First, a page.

DOX met Hans Robert Eisenhauer twice, first in Strasbourg – at ARTE’s new home near other, prestigious, glass-covered European institutions – and next at “Documentary in Europe” in Italy, where Eisenhauer delivered a speech about European public service television. A shortened and edited version of the speech follows this talk with TUE STEEN MÜLLER.«
Hans Robert Eisenhauer: If you take public service in countries like France and Germany, I think that the importance of documentaries has even increased in the last ten or fifteen years. Sometimes on generalist channels like the ARD and ZDF, the documentaries appear later in the evening, whereas on ARTE, 3Sat and Phoenix they are shown in prime time. Especially in Germany and France, documentaries represent a large number of hours and are not reduced, as you also have specialist channels like Odyssée, Planète and France5. At ARTE we show around 2000 new hours a year – from Grand Format to La vie en Face to History and Science and many other programmes.
Eisenhauer is a true believer in television as a key tool for modern societies to spread information that enables viewers to take part in the democratic process. He is not afraid to use big words when he stresses that the aims of public service are Information, Entertainment and Education. Documentaries fit perfectly into that picture.
HRE: Documentaries tell people what is going on in the world. We have to keep the attention on the themes and we have to defend the independence of ratings. Even at ARTE, we have to watch the ratings but we also have to take care that we don’t only do things we know are successful.
Tue Steen Müller: … without ignoring the realities:
HRE: There is a tendency in documentaries to view them more like an entertainment programme. I hate this word Infotainment. People have to be entertained, of course, but they can be, too, if I give them knowledge.
TSM: ARTE broadcasts docu-soaps every night?
HRE: I like the French word better: “Feuilleton Documentaire”. Sometimes, docu-soaps allow us to do more careful studies, for instance of the lives of German soldiers in Afghanistan. We can go deeper. However, they are rather expensive programmes because of research, casting of protagonists, dramaturgy and protagonists. Frankly, it is difficult and will get even more difficult for ARTE to live up to high quality in this field, in my view. In general, however, the problems do not lie with the genres but with the subjects. The more a channel is pressured by ratings, the more problems the documentary themes will have. For example, it is much more difficult in Germany to programme a theme night about African subjects than a subject that is closer to home. I am a bit afraid that we have to make a choice between themes that are closer to the subjects and the others. It is dangerous if we avoid opening our minds to things in the world.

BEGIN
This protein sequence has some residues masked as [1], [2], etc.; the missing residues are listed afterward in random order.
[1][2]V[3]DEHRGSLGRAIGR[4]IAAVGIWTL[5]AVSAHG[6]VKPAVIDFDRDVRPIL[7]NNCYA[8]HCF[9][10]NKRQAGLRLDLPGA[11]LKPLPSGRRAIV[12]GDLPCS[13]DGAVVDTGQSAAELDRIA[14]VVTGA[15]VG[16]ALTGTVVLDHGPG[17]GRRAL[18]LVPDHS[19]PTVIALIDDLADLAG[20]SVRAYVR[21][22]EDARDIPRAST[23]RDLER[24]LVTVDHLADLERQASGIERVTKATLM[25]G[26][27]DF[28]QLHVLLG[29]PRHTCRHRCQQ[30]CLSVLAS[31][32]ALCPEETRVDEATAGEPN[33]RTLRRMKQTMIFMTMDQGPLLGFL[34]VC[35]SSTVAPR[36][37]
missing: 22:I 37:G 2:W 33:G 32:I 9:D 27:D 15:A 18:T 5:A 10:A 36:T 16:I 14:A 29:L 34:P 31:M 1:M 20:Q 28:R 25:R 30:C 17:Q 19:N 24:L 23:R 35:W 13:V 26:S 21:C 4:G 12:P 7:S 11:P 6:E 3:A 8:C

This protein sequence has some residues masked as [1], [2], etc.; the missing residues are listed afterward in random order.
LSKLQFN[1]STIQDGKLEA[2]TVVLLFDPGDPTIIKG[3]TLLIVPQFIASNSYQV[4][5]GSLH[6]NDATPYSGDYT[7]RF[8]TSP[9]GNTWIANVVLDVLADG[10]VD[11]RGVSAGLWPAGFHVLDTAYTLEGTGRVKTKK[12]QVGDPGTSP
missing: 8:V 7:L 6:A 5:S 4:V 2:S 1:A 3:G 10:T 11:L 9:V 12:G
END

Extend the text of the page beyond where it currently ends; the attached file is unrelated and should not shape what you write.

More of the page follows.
HRE: I also like to watch entertainment. I watched nearly all of the football matches in Portugal. The generalist public channels have to go for that as well. If you give up on entertainment and don’t go for the mass media side you will also fail on the information side and lose a strong market share. You have to have a strong information system and entertainment alike. But the question is, of course, how low the level should be!
TSM: Is football public service?
HRE: Yes, absolutely. ARTE is the official culture partner for the World Cup 2006 in Germany. We will do documentaries about football-related subjects and will hopefully have a live broadcast from one match on our channel directed by Jean-Luc Godard!
TSM: So ARTE is a niche…
HRE: No, ARTE is not a niche! Lots of our programmes are shown on ARD and ZDF. Many of the documentaries we support entirely with ARTE funds go around the third German channel. We are an additional offer, but our programmes also appear on the big channels. For example, the latest Pepe Danquart film, Höllentour, opened successfully in German cinemas. This was a co-production between us, Swiss television, WDR and Filmstiftung Nordrhein Westphalen. I was the commissioning editor, as I was for a ninety-minute documentary on Willy Brandt, a co-production involving ARTE, NDR and Nordrhein Westphalen. These are not niche programmes, they will be placed in prime time.
ARTE is, in my view, the last real generalist channel because we are showing all the different genres: fiction, documentaries, dance, opera, theatre, news, reportage – everything except live sports, talk shows and live entertainment.